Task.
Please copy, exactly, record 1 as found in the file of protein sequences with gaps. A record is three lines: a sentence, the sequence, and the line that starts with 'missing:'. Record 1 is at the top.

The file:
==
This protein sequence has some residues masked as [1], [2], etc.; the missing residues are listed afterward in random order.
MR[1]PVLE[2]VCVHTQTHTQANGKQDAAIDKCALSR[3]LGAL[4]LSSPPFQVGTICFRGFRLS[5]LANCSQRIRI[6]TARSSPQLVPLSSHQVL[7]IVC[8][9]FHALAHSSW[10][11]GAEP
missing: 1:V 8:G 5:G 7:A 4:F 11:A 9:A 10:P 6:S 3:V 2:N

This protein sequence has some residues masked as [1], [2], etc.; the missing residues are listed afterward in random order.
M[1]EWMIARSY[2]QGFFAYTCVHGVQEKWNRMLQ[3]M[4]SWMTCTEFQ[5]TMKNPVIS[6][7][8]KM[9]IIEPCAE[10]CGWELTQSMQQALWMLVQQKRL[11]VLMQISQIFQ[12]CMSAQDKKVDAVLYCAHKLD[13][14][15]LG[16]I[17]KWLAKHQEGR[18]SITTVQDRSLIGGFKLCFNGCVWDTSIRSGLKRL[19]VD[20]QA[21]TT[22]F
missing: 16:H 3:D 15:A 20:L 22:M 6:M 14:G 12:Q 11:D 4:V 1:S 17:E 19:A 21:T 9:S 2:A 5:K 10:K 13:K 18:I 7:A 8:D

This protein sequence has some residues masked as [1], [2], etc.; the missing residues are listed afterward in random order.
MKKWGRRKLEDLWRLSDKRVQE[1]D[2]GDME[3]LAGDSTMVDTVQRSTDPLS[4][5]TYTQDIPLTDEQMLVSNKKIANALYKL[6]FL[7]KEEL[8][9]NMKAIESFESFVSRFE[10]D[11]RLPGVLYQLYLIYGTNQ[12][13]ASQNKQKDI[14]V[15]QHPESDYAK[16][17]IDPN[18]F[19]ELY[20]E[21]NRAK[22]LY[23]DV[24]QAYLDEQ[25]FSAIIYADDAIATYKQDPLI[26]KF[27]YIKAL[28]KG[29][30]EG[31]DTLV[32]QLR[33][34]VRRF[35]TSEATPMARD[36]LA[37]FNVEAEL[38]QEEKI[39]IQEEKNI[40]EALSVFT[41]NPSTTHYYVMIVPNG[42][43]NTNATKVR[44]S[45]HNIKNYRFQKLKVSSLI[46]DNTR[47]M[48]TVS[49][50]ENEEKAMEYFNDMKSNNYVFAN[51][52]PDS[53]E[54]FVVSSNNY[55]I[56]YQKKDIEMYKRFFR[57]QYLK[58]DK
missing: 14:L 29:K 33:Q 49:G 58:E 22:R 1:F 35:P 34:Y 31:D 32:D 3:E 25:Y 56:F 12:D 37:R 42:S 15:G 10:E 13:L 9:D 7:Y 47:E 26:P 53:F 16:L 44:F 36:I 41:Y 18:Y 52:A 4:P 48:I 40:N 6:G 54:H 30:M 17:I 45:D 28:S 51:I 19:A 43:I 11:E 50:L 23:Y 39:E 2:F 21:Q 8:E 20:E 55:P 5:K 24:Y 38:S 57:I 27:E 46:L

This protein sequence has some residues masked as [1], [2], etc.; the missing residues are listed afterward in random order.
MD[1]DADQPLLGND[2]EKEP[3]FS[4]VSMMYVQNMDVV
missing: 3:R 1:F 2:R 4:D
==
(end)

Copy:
This protein sequence has some residues masked as [1], [2], etc.; the missing residues are listed afterward in random order.
MR[1]PVLE[2]VCVHTQTHTQANGKQDAAIDKCALSR[3]LGAL[4]LSSPPFQVGTICFRGFRLS[5]LANCSQRIRI[6]TARSSPQLVPLSSHQVL[7]IVC[8][9]FHALAHSSW[10][11]GAEP
missing: 1:V 8:G 5:G 7:A 4:F 11:A 9:A 10:P 6:S 3:V 2:N